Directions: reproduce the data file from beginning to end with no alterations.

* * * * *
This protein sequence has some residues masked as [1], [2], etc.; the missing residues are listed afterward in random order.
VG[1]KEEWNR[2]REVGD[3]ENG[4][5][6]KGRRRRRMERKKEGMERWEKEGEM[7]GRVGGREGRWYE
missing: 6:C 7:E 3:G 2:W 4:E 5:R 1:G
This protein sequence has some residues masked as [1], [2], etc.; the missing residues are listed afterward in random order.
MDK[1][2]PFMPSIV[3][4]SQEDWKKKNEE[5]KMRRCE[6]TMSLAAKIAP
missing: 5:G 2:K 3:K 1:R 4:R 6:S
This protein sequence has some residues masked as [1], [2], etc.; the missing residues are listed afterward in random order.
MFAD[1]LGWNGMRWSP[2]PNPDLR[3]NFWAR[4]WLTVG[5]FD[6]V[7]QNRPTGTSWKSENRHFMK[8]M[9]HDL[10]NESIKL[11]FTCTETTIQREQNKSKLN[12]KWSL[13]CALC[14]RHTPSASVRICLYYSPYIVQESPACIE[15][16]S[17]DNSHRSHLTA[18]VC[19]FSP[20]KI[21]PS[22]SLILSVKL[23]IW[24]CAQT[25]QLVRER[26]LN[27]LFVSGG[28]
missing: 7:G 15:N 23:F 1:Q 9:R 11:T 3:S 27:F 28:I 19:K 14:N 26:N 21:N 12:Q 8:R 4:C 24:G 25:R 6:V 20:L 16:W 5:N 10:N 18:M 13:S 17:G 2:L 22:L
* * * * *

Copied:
This protein sequence has some residues masked as [1], [2], etc.; the missing residues are listed afterward in random order.
VG[1]KEEWNR[2]REVGD[3]ENG[4][5][6]KGRRRRRMERKKEGMERWEKEGEM[7]GRVGGREGRWYE
missing: 6:C 7:E 3:G 2:W 4:E 5:R 1:G
This protein sequence has some residues masked as [1], [2], etc.; the missing residues are listed afterward in random order.
MDK[1][2]PFMPSIV[3][4]SQEDWKKKNEE[5]KMRRCE[6]TMSLAAKIAP
missing: 5:G 2:K 3:K 1:R 4:R 6:S
This protein sequence has some residues masked as [1], [2], etc.; the missing residues are listed afterward in random order.
MFAD[1]LGWNGMRWSP[2]PNPDLR[3]NFWAR[4]WLTVG[5]FD[6]V[7]QNRPTGTSWKSENRHFMK[8]M[9]HDL[10]NESIKL[11]FTCTETTIQREQNKSKLN[12]KWSL[13]CALC[14]RHTPSASVRICLYYSPYIVQESPACIE[15][16]S[17]DNSHRSHLTA[18]VC[19]FSP[20]KI[21]PS[22]SLILSVKL[23]IW[24]CAQT[25]QLVRER[26]LN[27]LFVSGG[28]
missing: 7:G 15:N 23:F 1:Q 9:R 11:T 3:S 27:F 28:I 19:K 14:N 26:N 21:N 12:Q 8:R 4:C 24:G 25:R 6:V 20:L 16:W 5:N 10:N 18:M 13:S 17:G 2:L 22:L